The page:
PHIL 112 Introduction to Social Philosophy • 5 Cr.
Introduces fundamental social and political theories, such as Mill's libertarianism and Rawls's social contract theory. Students also examine concepts of liberty, justice, civil disobedience, democracy, and political rights.
May be used as social science or humanities course requirement, not both, at BC.
After completing this class, students should be able to:
- define in short-answer quizzes key terms found in the context of social philosophy (e.g., social contract theory, natural law, rights, supererogatory, civil disobedience).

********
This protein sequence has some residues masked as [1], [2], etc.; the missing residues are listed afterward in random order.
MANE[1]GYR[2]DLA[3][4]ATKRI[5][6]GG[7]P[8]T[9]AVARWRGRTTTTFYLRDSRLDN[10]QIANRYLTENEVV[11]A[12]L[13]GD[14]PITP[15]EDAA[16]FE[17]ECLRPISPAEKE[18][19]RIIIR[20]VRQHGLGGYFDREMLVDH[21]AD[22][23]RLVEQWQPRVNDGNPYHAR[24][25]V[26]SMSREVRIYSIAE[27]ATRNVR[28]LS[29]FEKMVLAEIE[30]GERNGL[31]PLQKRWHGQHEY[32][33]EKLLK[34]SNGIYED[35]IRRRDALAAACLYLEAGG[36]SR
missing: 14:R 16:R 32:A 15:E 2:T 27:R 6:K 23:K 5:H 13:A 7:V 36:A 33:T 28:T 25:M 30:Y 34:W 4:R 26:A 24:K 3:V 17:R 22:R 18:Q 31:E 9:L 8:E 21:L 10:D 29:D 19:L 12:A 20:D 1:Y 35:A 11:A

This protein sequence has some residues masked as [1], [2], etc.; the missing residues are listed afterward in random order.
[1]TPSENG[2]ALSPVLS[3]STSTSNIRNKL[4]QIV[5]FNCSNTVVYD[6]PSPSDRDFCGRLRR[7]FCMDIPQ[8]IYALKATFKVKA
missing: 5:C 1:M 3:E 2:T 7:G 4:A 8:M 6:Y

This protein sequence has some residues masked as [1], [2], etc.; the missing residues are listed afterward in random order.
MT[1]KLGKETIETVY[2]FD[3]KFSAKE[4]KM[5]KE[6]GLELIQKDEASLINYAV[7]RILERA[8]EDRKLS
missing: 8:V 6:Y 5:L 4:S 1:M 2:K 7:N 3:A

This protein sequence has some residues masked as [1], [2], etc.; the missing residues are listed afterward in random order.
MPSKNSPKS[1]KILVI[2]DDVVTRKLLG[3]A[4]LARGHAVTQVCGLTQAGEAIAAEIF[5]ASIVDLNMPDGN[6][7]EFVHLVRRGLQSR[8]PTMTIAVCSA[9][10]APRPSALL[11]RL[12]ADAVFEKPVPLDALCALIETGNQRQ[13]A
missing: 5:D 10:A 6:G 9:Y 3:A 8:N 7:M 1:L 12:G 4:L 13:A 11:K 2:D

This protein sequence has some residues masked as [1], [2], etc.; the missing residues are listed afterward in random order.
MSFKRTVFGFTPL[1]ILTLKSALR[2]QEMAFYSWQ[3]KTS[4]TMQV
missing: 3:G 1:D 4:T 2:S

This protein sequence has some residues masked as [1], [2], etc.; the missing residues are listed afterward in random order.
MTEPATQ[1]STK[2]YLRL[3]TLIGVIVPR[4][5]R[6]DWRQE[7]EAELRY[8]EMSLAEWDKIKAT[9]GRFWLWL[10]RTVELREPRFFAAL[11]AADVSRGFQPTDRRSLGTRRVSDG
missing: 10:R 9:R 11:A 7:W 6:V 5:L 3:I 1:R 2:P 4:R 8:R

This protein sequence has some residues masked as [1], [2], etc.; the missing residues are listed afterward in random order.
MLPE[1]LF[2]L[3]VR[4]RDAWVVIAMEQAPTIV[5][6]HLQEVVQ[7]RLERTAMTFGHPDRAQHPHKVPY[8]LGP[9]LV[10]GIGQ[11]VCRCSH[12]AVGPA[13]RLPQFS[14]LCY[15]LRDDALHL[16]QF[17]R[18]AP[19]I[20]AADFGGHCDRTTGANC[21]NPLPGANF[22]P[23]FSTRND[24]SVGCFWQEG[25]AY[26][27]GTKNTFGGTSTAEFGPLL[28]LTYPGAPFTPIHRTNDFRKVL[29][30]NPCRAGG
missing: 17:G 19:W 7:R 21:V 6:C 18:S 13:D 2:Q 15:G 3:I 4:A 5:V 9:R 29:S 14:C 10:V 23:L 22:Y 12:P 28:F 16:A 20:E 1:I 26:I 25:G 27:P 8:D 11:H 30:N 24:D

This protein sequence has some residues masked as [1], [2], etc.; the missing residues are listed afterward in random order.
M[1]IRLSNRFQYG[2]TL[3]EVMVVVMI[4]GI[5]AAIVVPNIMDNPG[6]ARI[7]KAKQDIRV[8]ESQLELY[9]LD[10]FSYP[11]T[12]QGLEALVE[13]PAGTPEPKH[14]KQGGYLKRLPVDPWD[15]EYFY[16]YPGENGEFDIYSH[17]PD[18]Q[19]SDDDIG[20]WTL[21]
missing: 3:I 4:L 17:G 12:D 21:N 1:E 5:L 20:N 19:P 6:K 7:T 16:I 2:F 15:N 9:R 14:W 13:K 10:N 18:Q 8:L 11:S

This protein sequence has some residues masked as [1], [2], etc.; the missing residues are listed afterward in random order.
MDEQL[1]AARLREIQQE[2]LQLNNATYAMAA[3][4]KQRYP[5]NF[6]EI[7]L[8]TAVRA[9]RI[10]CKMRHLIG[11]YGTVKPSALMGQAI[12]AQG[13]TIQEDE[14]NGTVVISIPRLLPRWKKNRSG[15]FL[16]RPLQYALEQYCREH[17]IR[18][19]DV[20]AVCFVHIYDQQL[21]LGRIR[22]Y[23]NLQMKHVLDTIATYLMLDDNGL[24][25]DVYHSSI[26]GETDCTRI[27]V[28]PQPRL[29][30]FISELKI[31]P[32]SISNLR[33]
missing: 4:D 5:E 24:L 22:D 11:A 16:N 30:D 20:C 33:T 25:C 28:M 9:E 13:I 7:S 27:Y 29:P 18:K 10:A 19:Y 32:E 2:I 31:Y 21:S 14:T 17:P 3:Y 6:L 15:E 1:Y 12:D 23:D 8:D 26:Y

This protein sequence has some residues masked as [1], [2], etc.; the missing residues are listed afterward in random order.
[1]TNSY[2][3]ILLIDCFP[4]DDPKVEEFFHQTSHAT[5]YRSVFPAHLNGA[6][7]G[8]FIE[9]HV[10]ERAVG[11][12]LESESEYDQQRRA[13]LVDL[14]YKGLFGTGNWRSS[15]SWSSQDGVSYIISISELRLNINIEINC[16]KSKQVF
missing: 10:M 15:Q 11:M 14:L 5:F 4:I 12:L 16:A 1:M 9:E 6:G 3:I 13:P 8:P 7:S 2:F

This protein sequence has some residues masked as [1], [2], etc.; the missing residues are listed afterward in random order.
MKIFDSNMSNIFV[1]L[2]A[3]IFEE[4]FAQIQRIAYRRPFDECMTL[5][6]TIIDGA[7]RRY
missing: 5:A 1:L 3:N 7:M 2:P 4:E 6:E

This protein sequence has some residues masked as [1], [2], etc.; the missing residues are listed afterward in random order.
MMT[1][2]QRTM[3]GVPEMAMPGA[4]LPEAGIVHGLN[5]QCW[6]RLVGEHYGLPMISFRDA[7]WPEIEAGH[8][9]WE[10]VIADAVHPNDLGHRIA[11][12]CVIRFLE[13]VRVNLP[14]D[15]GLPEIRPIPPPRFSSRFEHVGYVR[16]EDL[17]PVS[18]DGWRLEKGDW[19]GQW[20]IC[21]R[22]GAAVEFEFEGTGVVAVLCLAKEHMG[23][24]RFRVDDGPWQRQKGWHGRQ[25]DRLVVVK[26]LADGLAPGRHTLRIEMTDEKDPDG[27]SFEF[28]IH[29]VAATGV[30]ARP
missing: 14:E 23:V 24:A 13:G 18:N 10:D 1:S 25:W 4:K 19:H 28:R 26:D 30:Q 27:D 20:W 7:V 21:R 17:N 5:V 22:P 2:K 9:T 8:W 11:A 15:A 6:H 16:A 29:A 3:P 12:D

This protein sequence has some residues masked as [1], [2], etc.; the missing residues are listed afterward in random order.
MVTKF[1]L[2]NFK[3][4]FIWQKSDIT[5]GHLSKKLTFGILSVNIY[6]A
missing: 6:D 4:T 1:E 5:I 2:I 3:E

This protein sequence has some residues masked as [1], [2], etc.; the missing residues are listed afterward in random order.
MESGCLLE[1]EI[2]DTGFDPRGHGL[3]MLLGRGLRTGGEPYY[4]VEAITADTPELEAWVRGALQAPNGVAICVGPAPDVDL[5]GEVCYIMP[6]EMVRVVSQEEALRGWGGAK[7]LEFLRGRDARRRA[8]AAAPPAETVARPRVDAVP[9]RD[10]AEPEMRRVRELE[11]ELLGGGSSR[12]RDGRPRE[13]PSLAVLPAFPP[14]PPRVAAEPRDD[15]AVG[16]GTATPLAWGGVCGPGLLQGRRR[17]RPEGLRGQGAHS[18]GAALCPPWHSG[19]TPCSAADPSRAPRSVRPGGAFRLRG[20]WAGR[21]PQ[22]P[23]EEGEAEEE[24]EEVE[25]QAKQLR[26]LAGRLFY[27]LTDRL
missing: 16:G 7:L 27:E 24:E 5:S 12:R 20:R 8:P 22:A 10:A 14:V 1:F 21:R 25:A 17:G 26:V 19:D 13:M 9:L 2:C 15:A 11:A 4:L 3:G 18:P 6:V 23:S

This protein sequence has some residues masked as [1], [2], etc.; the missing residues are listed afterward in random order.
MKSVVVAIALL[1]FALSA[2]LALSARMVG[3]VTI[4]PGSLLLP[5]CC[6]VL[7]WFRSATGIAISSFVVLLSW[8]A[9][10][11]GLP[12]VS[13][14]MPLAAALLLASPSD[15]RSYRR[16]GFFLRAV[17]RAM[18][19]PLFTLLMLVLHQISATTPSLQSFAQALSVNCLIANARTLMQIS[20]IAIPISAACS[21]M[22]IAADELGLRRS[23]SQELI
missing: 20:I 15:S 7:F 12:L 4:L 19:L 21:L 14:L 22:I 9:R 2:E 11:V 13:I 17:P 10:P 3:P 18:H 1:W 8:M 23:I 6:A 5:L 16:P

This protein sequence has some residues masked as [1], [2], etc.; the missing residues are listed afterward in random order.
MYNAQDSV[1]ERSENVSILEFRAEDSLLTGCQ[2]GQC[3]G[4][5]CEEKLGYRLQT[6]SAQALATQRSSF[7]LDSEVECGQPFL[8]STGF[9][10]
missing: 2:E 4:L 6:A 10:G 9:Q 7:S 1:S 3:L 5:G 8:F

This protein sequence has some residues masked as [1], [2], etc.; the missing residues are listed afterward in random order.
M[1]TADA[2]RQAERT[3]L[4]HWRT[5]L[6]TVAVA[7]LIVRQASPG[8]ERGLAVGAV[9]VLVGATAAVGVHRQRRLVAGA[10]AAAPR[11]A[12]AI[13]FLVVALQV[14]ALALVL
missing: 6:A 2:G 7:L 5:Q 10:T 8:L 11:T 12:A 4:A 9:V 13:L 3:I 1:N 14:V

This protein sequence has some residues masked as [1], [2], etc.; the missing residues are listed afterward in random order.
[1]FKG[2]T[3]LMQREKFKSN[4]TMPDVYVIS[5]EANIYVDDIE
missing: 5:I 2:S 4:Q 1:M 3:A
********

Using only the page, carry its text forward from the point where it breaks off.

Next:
- explain in brief essays ethical and social theories relevant to organizing a just state (e.g., social contract theory, libertarianism, Natural Law Theory).
- present orally or in writing arguments for or against freedom of speech, thought, and activity.
- critique orally or in short essays the strengths or weaknesses of Mill’s position on the limitation of government.
- explain in writing John Rawls’s social contract theory, and explain how it is an improvement on Thomas Hobbes’s theory.
- explain and assess in an essay the theories and assumptions made by specified advocates for social change (e.g., Gandhi, Wollstonecraft, King).